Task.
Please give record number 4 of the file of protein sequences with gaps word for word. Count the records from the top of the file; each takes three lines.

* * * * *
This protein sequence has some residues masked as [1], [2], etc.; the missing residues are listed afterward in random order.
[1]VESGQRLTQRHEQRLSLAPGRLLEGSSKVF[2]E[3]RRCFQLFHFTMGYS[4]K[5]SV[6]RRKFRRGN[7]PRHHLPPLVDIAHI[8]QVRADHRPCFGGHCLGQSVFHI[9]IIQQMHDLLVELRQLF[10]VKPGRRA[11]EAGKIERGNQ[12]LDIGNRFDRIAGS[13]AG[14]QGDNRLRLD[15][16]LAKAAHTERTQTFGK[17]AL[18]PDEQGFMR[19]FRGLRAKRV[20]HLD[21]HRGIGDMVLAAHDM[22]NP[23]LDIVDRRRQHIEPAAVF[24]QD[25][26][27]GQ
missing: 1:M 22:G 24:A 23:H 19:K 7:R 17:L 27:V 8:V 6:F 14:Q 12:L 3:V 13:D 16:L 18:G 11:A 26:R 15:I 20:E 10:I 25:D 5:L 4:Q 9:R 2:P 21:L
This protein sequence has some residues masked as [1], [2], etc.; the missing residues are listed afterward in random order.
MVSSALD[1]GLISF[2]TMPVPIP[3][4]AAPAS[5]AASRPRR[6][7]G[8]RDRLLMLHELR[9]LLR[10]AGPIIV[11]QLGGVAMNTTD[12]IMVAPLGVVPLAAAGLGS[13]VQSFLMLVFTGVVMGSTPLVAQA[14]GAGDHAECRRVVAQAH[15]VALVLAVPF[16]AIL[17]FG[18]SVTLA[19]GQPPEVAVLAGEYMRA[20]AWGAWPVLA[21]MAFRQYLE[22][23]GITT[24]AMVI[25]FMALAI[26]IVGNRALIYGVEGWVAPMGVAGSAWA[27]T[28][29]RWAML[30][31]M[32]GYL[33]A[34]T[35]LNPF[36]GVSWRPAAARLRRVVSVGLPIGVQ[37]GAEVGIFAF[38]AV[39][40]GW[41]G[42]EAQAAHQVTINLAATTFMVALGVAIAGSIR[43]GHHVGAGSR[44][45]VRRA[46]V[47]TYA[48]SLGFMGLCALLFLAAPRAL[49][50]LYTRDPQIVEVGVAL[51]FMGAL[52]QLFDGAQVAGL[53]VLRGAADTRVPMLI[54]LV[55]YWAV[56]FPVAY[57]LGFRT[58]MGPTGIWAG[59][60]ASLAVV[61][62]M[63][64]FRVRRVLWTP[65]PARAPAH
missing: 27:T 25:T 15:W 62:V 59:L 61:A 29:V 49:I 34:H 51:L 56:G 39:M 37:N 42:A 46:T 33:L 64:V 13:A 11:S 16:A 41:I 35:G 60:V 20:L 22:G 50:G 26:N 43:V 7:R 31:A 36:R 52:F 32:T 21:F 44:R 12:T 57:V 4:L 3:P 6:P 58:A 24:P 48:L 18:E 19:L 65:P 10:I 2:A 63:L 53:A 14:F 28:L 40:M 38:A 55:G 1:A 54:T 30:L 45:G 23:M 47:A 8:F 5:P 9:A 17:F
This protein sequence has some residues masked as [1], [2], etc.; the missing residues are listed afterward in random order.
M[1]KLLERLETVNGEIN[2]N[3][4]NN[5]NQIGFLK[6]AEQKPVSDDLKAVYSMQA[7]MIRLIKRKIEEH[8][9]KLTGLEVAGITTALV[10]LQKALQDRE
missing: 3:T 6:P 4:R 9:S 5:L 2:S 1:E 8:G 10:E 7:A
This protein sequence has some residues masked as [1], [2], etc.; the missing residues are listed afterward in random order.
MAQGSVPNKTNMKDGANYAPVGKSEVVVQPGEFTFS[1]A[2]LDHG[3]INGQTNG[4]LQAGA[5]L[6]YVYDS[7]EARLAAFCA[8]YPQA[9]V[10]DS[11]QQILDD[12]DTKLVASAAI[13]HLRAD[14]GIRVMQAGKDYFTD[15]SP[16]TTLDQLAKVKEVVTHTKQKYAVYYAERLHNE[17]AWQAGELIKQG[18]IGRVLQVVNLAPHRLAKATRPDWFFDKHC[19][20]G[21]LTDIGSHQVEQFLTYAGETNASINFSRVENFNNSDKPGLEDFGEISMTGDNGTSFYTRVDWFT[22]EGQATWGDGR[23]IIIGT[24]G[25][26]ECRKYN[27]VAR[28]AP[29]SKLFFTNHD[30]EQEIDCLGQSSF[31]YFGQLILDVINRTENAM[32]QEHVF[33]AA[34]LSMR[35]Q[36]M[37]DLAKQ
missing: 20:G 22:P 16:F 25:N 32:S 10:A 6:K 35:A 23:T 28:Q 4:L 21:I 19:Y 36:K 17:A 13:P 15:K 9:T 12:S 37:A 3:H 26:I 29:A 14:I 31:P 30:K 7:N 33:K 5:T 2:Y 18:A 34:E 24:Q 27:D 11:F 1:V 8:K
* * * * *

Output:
This protein sequence has some residues masked as [1], [2], etc.; the missing residues are listed afterward in random order.
MAQGSVPNKTNMKDGANYAPVGKSEVVVQPGEFTFS[1]A[2]LDHG[3]INGQTNG[4]LQAGA[5]L[6]YVYDS[7]EARLAAFCA[8]YPQA[9]V[10]DS[11]QQILDD[12]DTKLVASAAI[13]HLRAD[14]GIRVMQAGKDYFTD[15]SP[16]TTLDQLAKVKEVVTHTKQKYAVYYAERLHNE[17]AWQAGELIKQG[18]IGRVLQVVNLAPHRLAKATRPDWFFDKHC[19][20]G[21]LTDIGSHQVEQFLTYAGETNASINFSRVENFNNSDKPGLEDFGEISMTGDNGTSFYTRVDWFT[22]EGQATWGDGR[23]IIIGT[24]G[25][26]ECRKYN[27]VAR[28]AP[29]SKLFFTNHD[30]EQEIDCLGQSSF[31]YFGQLILDVINRTENAM[32]QEHVF[33]AA[34]LSMR[35]Q[36]M[37]DLAKQ
missing: 20:G 22:P 16:F 25:N 32:S 10:A 6:K 35:A 23:T 28:Q 4:L 21:I 19:Y 36:K 17:A 13:P 15:K 9:T 12:S 37:A 3:H 26:I 29:A 14:I 31:P 30:K 7:N 33:K 5:T 2:Y 18:A 34:E 24:Q 27:D 11:F 1:V 8:K